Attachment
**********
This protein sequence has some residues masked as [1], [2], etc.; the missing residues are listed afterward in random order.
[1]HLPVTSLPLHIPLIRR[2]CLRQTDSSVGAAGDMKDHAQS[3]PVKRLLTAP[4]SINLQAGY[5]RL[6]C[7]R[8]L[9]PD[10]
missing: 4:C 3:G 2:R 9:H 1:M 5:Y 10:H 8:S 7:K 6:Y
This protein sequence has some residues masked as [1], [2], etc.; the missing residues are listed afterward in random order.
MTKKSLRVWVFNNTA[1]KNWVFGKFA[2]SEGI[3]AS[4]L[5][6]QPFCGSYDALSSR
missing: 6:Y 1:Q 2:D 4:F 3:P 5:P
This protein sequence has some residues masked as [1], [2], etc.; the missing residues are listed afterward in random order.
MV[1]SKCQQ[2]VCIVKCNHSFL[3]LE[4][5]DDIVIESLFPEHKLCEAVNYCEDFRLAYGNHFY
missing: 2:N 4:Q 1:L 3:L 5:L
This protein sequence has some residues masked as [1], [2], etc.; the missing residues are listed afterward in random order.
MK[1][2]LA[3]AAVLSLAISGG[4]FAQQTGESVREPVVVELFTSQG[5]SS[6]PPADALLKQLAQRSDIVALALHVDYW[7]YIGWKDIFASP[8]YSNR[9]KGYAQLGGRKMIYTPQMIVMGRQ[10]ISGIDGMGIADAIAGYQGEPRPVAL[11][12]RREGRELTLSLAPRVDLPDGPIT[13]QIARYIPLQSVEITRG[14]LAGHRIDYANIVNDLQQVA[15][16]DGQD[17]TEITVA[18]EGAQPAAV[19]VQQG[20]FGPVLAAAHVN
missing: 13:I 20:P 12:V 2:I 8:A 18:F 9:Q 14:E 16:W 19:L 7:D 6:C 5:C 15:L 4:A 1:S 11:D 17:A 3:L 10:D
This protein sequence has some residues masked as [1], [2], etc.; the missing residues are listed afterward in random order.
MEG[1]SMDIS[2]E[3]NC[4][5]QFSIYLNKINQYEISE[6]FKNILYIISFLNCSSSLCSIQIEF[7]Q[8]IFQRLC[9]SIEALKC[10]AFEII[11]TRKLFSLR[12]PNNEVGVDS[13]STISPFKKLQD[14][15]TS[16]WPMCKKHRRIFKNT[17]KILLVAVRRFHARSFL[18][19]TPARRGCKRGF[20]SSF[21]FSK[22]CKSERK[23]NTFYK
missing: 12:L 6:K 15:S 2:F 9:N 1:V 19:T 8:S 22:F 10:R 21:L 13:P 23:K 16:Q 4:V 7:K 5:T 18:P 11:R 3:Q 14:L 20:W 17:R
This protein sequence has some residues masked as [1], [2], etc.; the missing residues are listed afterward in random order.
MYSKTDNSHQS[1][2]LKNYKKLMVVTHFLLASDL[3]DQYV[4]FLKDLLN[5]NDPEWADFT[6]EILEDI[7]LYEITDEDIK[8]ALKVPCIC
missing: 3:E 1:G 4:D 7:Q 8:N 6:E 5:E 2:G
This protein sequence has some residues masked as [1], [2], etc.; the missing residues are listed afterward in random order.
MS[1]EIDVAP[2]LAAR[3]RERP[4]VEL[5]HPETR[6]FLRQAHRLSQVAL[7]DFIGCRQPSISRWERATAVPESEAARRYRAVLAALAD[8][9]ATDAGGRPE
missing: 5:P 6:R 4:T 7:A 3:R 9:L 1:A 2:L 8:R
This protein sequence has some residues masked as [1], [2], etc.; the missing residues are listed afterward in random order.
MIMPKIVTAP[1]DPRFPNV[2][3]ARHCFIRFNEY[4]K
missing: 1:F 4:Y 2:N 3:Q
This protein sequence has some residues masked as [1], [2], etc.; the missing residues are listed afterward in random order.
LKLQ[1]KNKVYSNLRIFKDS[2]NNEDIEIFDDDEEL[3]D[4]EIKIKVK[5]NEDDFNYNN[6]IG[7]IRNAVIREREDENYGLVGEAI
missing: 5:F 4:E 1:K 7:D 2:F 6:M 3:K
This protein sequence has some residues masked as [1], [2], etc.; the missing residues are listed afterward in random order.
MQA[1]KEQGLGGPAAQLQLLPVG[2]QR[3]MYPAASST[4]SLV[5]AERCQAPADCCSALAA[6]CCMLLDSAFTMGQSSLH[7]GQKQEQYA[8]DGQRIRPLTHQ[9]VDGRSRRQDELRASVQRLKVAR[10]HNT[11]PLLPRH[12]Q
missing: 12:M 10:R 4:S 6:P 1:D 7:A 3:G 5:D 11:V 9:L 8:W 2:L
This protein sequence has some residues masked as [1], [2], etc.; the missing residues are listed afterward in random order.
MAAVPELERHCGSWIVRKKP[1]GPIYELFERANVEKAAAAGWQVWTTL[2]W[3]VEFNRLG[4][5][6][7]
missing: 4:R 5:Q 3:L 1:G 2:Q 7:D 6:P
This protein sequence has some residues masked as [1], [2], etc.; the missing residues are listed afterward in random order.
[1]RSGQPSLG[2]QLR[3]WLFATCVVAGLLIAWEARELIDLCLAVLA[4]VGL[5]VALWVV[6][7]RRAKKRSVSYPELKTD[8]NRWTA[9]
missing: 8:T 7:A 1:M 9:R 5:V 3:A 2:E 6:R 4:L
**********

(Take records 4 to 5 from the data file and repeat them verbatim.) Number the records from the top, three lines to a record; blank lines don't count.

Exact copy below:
This protein sequence has some residues masked as [1], [2], etc.; the missing residues are listed afterward in random order.
MK[1][2]LA[3]AAVLSLAISGG[4]FAQQTGESVREPVVVELFTSQG[5]SS[6]PPADALLKQLAQRSDIVALALHVDYW[7]YIGWKDIFASP[8]YSNR[9]KGYAQLGGRKMIYTPQMIVMGRQ[10]ISGIDGMGIADAIAGYQGEPRPVAL[11][12]RREGRELTLSLAPRVDLPDGPIT[13]QIARYIPLQSVEITRG[14]LAGHRIDYANIVNDLQQVA[15][16]DGQD[17]TEITVA[18]EGAQPAAV[19]VQQG[20]FGPVLAAAHVN
missing: 13:I 20:P 12:V 2:I 8:A 18:F 9:Q 14:E 16:W 19:L 7:D 6:C 5:C 15:L 4:A 1:S 11:D 17:A 3:L 10:D
This protein sequence has some residues masked as [1], [2], etc.; the missing residues are listed afterward in random order.
MEG[1]SMDIS[2]E[3]NC[4][5]QFSIYLNKINQYEISE[6]FKNILYIISFLNCSSSLCSIQIEF[7]Q[8]IFQRLC[9]SIEALKC[10]AFEII[11]TRKLFSLR[12]PNNEVGVDS[13]STISPFKKLQD[14][15]TS[16]WPMCKKHRRIFKNT[17]KILLVAVRRFHARSFL[18][19]TPARRGCKRGF[20]SSF[21]FSK[22]CKSERK[23]NTFYK
missing: 12:L 6:K 15:S 2:F 9:N 1:V 19:T 8:S 22:F 10:R 21:L 13:P 23:K 16:Q 4:V 7:K 5:T 18:P 11:R 3:Q 14:L 20:W 17:R